After months of back-and-forth between a team of anthropological researchers at the University of South Florida, excavating human remains will begin on the grounds of the former Arthur G. Dozier School for Boys starting Aug. 31.
The exhumation comes after several setbacks in the course of the research team's efforts to exhume bodies at the school. Earlier this summer, Secretary of State Ken Detzner rejected the researchers' request for a permit to exhume bodies, saying his department did not have the authority to grant such a request.
The Florida Cabinet, however, bypassed Detzner's rejection and overwhelmingly green-lighted the exhumation process in a meeting earlier this month.
A wave of relief washed over the former "Dozier boys" and their families after the Aug. 6 meeting when Gov. Rick Scott and theCabinet gave their full permission and more for a University of South Florida archaeology team to proceed with the exhumation of bodies in dozens upon dozens of unmarked graves on the reformatory's Marianna site.
"We have an obligation to the families and to our history to treat these remains with the dignity and respect they deserve," said Florida Attorney General Pam Bondi at the meeting earlier this month.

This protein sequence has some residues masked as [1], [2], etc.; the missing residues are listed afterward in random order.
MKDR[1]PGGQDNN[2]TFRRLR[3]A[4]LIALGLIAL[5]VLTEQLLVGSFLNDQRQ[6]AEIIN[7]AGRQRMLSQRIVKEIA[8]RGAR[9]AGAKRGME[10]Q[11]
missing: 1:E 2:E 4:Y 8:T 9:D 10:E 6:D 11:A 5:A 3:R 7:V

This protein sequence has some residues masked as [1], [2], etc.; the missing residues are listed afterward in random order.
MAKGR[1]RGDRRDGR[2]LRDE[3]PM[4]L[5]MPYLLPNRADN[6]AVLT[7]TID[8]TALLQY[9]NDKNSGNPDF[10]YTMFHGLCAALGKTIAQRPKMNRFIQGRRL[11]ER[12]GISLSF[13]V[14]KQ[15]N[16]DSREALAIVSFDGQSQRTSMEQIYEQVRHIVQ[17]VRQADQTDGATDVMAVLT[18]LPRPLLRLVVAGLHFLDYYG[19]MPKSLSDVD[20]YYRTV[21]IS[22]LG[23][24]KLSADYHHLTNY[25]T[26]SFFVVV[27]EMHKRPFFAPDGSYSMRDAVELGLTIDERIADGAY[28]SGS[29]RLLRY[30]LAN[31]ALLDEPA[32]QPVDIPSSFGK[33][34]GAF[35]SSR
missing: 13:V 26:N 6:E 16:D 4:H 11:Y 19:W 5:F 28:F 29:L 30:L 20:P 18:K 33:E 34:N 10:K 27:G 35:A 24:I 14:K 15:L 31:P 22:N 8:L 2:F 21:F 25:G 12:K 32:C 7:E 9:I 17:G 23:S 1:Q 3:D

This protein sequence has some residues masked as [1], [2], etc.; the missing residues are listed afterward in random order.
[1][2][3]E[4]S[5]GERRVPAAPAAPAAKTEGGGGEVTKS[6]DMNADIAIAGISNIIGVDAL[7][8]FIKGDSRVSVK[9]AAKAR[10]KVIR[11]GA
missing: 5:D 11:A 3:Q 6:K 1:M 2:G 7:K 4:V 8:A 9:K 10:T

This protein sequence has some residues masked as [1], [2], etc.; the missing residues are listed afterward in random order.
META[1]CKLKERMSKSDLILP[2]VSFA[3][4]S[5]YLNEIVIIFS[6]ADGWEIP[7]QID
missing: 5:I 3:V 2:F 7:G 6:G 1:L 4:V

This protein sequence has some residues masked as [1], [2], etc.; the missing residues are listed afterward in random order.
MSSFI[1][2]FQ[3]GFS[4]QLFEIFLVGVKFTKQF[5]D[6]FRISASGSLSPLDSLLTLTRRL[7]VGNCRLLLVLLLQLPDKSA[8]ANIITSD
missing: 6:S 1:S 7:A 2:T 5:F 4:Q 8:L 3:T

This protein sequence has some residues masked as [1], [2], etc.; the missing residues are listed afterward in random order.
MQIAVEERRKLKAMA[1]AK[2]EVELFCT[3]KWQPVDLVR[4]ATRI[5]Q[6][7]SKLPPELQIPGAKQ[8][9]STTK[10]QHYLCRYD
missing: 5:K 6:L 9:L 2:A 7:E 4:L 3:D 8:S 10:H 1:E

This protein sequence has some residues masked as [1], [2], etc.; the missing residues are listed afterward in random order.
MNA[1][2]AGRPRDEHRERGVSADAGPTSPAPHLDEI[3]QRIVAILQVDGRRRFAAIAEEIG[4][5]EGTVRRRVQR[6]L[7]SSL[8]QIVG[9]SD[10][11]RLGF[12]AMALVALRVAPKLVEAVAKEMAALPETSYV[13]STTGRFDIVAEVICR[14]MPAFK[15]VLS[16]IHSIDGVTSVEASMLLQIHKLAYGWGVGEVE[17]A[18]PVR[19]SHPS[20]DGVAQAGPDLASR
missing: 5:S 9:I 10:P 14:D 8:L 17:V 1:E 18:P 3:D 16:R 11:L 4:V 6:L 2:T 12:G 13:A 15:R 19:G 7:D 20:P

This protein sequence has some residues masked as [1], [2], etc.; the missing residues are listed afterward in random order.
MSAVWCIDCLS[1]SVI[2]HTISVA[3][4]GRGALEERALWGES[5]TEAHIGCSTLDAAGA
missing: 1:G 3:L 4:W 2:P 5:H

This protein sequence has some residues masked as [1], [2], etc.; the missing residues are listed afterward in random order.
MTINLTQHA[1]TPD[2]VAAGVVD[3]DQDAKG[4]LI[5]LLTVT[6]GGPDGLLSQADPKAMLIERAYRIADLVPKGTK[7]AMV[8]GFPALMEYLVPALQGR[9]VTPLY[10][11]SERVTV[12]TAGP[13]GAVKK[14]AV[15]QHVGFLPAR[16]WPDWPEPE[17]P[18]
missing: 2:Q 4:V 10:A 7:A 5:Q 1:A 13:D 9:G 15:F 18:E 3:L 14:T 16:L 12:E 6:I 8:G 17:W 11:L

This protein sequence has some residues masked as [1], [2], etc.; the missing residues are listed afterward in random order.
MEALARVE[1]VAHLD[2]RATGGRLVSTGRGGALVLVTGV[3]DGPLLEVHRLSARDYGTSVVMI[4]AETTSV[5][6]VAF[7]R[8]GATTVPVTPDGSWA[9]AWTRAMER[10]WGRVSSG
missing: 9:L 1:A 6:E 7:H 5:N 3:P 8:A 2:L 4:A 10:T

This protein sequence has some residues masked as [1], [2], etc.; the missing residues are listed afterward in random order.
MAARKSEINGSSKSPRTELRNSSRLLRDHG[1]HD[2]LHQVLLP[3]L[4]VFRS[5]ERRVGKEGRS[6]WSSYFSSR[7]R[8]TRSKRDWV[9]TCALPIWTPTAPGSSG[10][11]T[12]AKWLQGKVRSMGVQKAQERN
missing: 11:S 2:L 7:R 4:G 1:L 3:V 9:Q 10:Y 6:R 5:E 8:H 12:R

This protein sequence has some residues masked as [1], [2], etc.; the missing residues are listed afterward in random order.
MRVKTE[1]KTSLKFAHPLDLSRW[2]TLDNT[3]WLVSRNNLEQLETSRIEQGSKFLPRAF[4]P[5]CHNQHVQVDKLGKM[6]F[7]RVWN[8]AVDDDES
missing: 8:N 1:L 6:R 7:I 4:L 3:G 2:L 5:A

The Dozier School has come under fire several times since it was founded 113 years ago in 1900. Allegations of torture and abuse, both physical and sexual, of boys living at the school became more common in recent years. The "Boot Hill Cemetery" is already widely known, but the possibility still exists of more burial sites scattered throughout the school grounds.
USF researchers believe there may be more than 50 unmarked graves at the school. The team has already been able to confirmthe deaths of 96 children who were sent to the school between 1914 and 1973.
The exhumation process, led by Drs. Erin Kimmerle and Christian Wells of the Department of Anthropology at USF will begin Aug. 31 and continue until Sept. 3. The two have been steadfast in their efforts to provide answers to the families of the boys who disappeared at the school and have said repeatedly that they will continue to move forward despite the various setbacks they've incurred on their journey to provide answers to the victims and families of the Dozier School for Boys.
Dozier has also gathered the attention of U.S. Sen. Bill Nelson, D-Fla., who strongly advocated for providing answers as to what exactly happened at the reformatory school.
"This decision puts us a step closer to finishing the investigation," said Nelson after the Cabinet approved the exhumation process. "Nothing can bring these boys back, but I'm hopeful that their families will now get the closure they deserve."
Reach Tampa-based reporter Allison Nielsen at firstname.lastname@example.org.